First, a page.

4-H leaders have become the second group to be recognized since the award was established in 1976
The province’s 4-H leaders are among the distinguished Manitobans being inducted into the Manitoba Agricultural Hall of Fame in 2013.
This year’s inductees also include Charlie Froebe of Carman, Wilf (Butch) Harder of Lowe Farm, Herbert and Helen Kletke of Teulon, John W. Kuhl of Winkler and Vern McNair of Winnipeg.
This is only the second time since the inception of the Manitoba Agricultural Hall of Fame that a group, such as 4-H leaders, has been recognized.
Nominees are evaluated based on nine criteria including innovative contributions, local, provincial, national and international impact, service to agriculture and home life, and lasting influence.
“I had many 4-H calves in my youth. I will always be grateful to my 4-H club leaders who volunteered their time,” said Bill Anderson, president of the Manitoba Agricultural Hall of Fame in a release.
4-H, a program that couldn’t exist without volunteer leaders, is celebrating its centennial anniversary in 2013.
“These leaders put in countless hours mentoring, planning, teaching and being devoted to their 4-H members,” said Carrie Tapp, president of the Manitoba 4-H Council. “Youth learn by observing adults, and we couldn’t ask for better role models than our 4-H leaders.”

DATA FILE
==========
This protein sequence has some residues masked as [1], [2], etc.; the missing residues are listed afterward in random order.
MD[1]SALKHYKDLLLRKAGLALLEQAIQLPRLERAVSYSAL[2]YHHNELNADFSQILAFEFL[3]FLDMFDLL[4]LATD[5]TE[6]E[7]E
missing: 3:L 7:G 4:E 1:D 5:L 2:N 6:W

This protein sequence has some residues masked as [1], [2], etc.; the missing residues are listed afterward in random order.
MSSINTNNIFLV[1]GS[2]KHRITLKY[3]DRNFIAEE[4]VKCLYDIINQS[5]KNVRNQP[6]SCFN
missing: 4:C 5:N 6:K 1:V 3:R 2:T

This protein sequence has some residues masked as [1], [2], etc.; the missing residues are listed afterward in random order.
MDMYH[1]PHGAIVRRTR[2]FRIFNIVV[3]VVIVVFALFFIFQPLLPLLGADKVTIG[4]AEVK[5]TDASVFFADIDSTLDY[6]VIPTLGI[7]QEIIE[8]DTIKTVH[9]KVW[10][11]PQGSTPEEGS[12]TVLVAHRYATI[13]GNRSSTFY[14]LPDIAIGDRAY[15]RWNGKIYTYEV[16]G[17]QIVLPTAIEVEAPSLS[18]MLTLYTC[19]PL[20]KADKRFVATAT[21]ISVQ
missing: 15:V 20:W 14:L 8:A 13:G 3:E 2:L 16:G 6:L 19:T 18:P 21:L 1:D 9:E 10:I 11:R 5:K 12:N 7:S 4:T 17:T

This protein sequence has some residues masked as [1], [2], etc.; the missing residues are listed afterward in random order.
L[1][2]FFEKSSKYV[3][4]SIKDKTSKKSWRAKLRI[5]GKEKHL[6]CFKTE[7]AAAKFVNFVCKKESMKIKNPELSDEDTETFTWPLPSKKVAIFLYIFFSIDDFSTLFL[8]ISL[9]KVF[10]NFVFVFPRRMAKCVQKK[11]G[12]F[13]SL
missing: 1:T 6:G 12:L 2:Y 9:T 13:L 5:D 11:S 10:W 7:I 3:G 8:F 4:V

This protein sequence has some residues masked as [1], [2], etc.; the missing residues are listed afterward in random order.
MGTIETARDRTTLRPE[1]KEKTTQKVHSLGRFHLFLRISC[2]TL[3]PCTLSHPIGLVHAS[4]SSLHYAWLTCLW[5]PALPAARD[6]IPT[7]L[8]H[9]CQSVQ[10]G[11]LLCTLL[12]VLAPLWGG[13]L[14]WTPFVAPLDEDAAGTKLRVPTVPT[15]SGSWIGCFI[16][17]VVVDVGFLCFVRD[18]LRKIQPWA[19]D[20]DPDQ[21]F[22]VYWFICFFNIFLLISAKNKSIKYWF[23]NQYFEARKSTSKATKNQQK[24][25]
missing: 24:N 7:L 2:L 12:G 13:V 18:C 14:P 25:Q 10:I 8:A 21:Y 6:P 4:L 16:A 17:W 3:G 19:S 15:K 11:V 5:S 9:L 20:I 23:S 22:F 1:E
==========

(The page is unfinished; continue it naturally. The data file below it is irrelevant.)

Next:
Froebe, who farmed in the Homewood area, is being recognized for his contributions to his community and to the canola industry, especially his work starting and administering a cash advance program for canola growers.
Butch Harder has been active in farm organizations and policy throughout his career as a farmer and seed grower.
Longtime Teulon-area seed growers, Herbert and Helen Kletke engineered and implemented a state-of-the-art process to treat and coat canola seed and adapted the process for forage seed, now distributed and widely used across Canada and abroad.
John W. Kuhl of Winkler has been active in the provincial and national horticultural industry organizations. He is also being recognized for contributions to his local community.
Vernon McNair, a former CBC farm broadcaster who later became head of the province’s agricultural communication services, is considered a pioneer in the use of television as an education tool.